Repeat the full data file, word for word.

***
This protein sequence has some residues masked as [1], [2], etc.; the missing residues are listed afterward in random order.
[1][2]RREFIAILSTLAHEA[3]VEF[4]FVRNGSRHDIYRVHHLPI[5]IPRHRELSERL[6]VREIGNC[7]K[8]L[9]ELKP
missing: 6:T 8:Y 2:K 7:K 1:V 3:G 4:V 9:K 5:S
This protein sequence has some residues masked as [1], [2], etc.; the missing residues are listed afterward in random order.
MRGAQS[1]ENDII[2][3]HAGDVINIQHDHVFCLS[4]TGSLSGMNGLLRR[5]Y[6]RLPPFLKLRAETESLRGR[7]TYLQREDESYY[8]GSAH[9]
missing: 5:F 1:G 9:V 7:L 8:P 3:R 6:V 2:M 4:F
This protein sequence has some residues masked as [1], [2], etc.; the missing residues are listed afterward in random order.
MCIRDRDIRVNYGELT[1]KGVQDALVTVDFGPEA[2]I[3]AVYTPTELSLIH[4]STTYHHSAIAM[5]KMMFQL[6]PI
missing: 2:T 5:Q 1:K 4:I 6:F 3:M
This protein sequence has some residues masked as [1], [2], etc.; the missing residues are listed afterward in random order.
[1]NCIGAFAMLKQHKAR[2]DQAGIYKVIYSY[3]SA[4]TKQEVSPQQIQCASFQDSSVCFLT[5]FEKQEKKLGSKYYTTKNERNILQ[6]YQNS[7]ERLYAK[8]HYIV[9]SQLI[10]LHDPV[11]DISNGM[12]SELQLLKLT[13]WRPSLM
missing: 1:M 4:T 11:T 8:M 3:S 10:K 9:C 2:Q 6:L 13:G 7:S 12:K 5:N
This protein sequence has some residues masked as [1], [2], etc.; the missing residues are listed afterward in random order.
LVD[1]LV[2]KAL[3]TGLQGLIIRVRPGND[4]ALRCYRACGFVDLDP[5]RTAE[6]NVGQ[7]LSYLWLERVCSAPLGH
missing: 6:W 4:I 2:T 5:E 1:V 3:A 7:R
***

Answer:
This protein sequence has some residues masked as [1], [2], etc.; the missing residues are listed afterward in random order.
[1][2]RREFIAILSTLAHEA[3]VEF[4]FVRNGSRHDIYRVHHLPI[5]IPRHRELSERL[6]VREIGNC[7]K[8]L[9]ELKP
missing: 6:T 8:Y 2:K 7:K 1:V 3:G 4:V 9:K 5:S
This protein sequence has some residues masked as [1], [2], etc.; the missing residues are listed afterward in random order.
MRGAQS[1]ENDII[2][3]HAGDVINIQHDHVFCLS[4]TGSLSGMNGLLRR[5]Y[6]RLPPFLKLRAETESLRGR[7]TYLQREDESYY[8]GSAH[9]
missing: 5:F 1:G 9:V 7:L 8:P 3:R 6:V 2:M 4:F
This protein sequence has some residues masked as [1], [2], etc.; the missing residues are listed afterward in random order.
MCIRDRDIRVNYGELT[1]KGVQDALVTVDFGPEA[2]I[3]AVYTPTELSLIH[4]STTYHHSAIAM[5]KMMFQL[6]PI
missing: 2:T 5:Q 1:K 4:I 6:F 3:M
This protein sequence has some residues masked as [1], [2], etc.; the missing residues are listed afterward in random order.
[1]NCIGAFAMLKQHKAR[2]DQAGIYKVIYSY[3]SA[4]TKQEVSPQQIQCASFQDSSVCFLT[5]FEKQEKKLGSKYYTTKNERNILQ[6]YQNS[7]ERLYAK[8]HYIV[9]SQLI[10]LHDPV[11]DISNGM[12]SELQLLKLT[13]WRPSLM
missing: 1:M 4:T 11:T 8:M 3:S 10:K 9:C 2:Q 6:L 13:G 7:S 12:K 5:N
This protein sequence has some residues masked as [1], [2], etc.; the missing residues are listed afterward in random order.
LVD[1]LV[2]KAL[3]TGLQGLIIRVRPGND[4]ALRCYRACGFVDLDP[5]RTAE[6]NVGQ[7]LSYLWLERVCSAPLGH
missing: 6:W 4:I 2:T 5:E 1:V 3:A 7:R